You’d be forgiven for thinking that Keel is about to become your archetypal YA hero. When we first meet Keel, there’s a touch of immaturity and arrogance about him (well he is destined to be King one day) and he definitely doesn’t know the meaning of personal space, in fact his matter-of-fact insistence on feeding from Mills borders on downright sinister. But as the story progress we get to see his rebellious nature and his strength and we come to realise that while he is undoubtedly a vampire, there’s far more to Keel than we are first led to believe.

Together they discover that their growing bond has less to do with two natural enemies who happen to harbour a strange fascination for each other, but something far deeper than either of them could ever imagine, something that will change both their worlds forever and set them apart from their own kind in a way that leaves them struggling to work out where they do really belong.

All in all, Monica gives us a captivating discourse on friendship, loneliness and trust, all set against the most wickedly dark backdrop. It’s a world painted vividly in all its gruesome splendour, with characters who constantly surprise the reader and leave us wondering just who can be counted on and who cannot. The history between the Nosferatu and the sorcerers is detailed and interesting which allows for a really fresh take on the vampire myth, while sticking to the more traditional roots of the vampire as the monster. The relationship between our main protagonists is addictive and it’s very hard not to root for these two fabulously intriguing characters.

Bleeder is truly a compelling read and whether you’re a teen looking for something a little darker, a little grittier and a little bloodier than the norm, or you’re an adult who loves reading YA but prefers a horror twist, then this is absolutely the book for you.

Five out of five blood-splattered stars!


Please do go check out Bleeder here on Wattpad:



WATTPAD BOOKS · Writer Wednesday

#WriterWednesday – The Casquette Girls by Alys Arden

Evening friends, bloggers, readers and weirdos.

Technically this is no longer a #WriterWednesday post seeing as its now Thursday, however I started writing this yesterday and never had time to finish as Dallas was calling me (the programme, not the city) so I had to call it quits for the night. Maybe instead I should call it #WattpadWorship seeing as this is my second review this week for one of my wonderful Wattpad finds!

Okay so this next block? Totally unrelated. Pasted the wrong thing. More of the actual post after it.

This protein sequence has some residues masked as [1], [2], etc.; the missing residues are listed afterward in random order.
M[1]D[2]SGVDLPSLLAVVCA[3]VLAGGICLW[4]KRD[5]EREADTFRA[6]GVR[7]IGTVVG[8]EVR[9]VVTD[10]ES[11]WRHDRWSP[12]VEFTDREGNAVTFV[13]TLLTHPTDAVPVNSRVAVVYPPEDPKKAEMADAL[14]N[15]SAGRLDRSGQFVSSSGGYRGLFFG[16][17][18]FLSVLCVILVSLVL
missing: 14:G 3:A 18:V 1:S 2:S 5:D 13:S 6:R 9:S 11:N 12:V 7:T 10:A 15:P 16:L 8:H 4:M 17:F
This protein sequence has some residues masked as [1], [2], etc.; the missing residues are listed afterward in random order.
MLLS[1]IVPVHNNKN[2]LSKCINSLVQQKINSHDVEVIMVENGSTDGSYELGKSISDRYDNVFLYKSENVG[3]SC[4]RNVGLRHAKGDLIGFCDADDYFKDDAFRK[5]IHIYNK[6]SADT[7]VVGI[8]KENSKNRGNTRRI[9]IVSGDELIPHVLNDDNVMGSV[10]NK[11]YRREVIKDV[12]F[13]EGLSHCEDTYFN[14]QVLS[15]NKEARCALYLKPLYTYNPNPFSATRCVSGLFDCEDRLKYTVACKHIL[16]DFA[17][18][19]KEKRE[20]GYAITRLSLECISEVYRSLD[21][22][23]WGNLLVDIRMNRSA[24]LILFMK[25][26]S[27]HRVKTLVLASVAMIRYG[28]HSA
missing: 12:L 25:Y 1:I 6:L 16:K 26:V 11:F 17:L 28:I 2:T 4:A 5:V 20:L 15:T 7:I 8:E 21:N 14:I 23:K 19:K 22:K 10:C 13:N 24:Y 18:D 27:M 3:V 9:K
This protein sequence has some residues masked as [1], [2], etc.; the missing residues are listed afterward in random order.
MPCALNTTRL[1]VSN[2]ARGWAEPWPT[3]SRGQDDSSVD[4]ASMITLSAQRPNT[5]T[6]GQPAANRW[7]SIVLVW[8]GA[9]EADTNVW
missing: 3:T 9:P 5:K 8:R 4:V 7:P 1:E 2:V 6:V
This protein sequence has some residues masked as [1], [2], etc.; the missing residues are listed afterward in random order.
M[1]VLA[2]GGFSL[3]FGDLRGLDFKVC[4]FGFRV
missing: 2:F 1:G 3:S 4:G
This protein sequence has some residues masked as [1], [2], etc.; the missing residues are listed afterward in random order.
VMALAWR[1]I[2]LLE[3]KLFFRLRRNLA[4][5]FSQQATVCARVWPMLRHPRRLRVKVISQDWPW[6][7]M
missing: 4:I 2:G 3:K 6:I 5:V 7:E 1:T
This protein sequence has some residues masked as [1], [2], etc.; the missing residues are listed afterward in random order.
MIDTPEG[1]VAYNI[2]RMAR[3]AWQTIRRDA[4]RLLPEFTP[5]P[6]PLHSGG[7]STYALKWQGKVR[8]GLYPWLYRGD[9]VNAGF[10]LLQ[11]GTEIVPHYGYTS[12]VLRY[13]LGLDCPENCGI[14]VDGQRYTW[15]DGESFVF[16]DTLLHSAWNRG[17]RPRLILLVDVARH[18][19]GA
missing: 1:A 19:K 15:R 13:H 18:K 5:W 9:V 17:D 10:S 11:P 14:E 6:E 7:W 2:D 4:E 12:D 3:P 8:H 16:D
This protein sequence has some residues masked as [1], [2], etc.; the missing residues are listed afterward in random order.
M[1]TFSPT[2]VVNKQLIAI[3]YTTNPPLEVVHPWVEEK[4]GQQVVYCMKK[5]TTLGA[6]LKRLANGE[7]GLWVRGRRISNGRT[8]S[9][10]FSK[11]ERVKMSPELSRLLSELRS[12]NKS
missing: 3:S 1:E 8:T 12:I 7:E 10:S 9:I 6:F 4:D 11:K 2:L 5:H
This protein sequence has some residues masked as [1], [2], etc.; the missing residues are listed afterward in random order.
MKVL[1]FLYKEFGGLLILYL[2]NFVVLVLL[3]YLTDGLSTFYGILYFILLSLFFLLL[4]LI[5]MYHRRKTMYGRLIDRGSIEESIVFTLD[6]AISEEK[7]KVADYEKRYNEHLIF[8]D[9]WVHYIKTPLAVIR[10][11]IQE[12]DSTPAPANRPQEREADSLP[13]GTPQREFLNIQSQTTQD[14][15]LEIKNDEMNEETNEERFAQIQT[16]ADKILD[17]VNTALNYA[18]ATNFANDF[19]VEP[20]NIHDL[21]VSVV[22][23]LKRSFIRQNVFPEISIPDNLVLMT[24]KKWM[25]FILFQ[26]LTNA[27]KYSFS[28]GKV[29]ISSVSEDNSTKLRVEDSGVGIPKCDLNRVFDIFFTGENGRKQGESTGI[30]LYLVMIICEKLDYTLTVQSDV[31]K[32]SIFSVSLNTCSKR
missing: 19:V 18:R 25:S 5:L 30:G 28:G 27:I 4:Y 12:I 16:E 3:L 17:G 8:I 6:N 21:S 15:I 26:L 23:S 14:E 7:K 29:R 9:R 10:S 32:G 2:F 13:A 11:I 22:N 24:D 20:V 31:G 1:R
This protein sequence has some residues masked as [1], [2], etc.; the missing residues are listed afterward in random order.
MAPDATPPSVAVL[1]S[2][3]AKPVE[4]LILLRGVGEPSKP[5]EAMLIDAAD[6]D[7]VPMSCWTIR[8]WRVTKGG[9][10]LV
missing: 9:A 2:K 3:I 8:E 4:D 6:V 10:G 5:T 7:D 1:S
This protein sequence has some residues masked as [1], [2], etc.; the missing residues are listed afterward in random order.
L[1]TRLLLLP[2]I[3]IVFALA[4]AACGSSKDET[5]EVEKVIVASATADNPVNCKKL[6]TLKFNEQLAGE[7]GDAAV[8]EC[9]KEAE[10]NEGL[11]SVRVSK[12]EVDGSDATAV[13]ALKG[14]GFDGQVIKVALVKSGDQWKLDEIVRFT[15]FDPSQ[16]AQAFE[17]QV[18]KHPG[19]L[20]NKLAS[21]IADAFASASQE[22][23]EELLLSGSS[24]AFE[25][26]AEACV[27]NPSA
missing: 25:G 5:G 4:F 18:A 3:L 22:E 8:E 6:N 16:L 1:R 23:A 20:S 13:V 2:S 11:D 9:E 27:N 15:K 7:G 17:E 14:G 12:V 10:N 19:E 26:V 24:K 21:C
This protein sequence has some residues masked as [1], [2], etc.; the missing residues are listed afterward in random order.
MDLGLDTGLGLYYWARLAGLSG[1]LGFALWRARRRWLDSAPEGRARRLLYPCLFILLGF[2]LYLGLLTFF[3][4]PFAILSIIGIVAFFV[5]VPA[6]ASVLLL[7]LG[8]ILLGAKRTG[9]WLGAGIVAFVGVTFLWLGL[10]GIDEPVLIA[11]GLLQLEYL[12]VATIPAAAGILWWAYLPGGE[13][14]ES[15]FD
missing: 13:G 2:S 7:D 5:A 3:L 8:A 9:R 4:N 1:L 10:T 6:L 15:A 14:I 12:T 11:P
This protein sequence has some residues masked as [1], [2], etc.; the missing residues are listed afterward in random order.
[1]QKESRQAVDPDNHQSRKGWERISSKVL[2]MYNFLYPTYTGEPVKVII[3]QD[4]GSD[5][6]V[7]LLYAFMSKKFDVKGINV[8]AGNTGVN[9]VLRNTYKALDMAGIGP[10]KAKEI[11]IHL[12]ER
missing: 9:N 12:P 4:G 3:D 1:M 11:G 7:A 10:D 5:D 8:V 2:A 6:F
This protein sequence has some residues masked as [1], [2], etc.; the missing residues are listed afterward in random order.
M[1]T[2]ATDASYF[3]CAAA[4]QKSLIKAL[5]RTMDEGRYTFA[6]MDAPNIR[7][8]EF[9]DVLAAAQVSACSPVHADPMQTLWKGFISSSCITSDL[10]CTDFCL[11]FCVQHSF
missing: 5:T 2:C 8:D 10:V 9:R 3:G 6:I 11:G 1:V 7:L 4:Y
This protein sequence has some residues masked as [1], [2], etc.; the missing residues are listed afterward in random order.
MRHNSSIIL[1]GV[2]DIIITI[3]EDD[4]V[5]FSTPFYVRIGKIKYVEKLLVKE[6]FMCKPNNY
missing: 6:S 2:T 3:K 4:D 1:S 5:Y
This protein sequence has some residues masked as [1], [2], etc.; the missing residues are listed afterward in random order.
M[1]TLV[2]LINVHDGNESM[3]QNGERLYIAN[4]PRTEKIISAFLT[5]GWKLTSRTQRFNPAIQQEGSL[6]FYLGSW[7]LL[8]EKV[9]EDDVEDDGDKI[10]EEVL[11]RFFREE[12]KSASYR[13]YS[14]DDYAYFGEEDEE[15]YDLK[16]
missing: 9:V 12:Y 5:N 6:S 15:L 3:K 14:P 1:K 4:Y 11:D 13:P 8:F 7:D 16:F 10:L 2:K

I’ve mentioned The Casquette Girls by Alys Arden before, as some of you may remember me talking about discovering this stunning novel on Wattpad a while ago and I was hooked from page one. Novels like TCG (as I like to cheekily abbreviate it, sorry Alys) and The Key to Erebus (reviewed earlier this week) make me feel honoured to be a part of something like Wattpad – a site so popular that even published authors like Margaret Atwood, Marian Keyes and David Moody are now dipping their toes into the Wattpad waters – because they show what amazingly talented writers are out there just trying to get their work to the masses and doing a damn fine job of it too. Also it’s novels like these that send me into a frenzy of jealousy because of how fabulous they really are so if you haven’t yet wandered into the Wattpad world, The Casquette Girls would be a wonderful place to start your journey……

Set in a hurricane-aftermath New Orleans (although Alys is keen to emphasis this is not based on Katrina) Adele Le Moyne is on her way home following a mandatory evacuation when the storms hit, having spent the past two months in Paris with her difficult, distant mother and she’s not quite sure what she’s going back to.

Adele and her father move back into their storm-battered family home and set about trying to get the house into some kind of order and re-establish their lives in a devastated city, where dangers seem to lurk dangerously in the shadows. Since the storm, crime within the city has increased and the death rate is steadily increasing as bodies start turning up – deaths that might not have been results of the hurricane and in fact, caused by something even more sinister than the evil storm.

Soon, Adele learns that these mysterious deaths are not the only strange things happening when odd, supernatural events start occurring around her in particular; which lead her to discover that she is part of something much bigger than the storm and its something that started with one of her ancestors Adeline, back in 18th century Paris.

With vivid historical flashbacks via Adeline’s diary letters to her father, Alys successfully weaves an intoxicating mix of old with new, and gives the reader a stunning backdrop to understanding just who Adele is and why she is suddenly caught up in this edge-of-your-seat mystery of witchcraft, vampires and shape-shifters.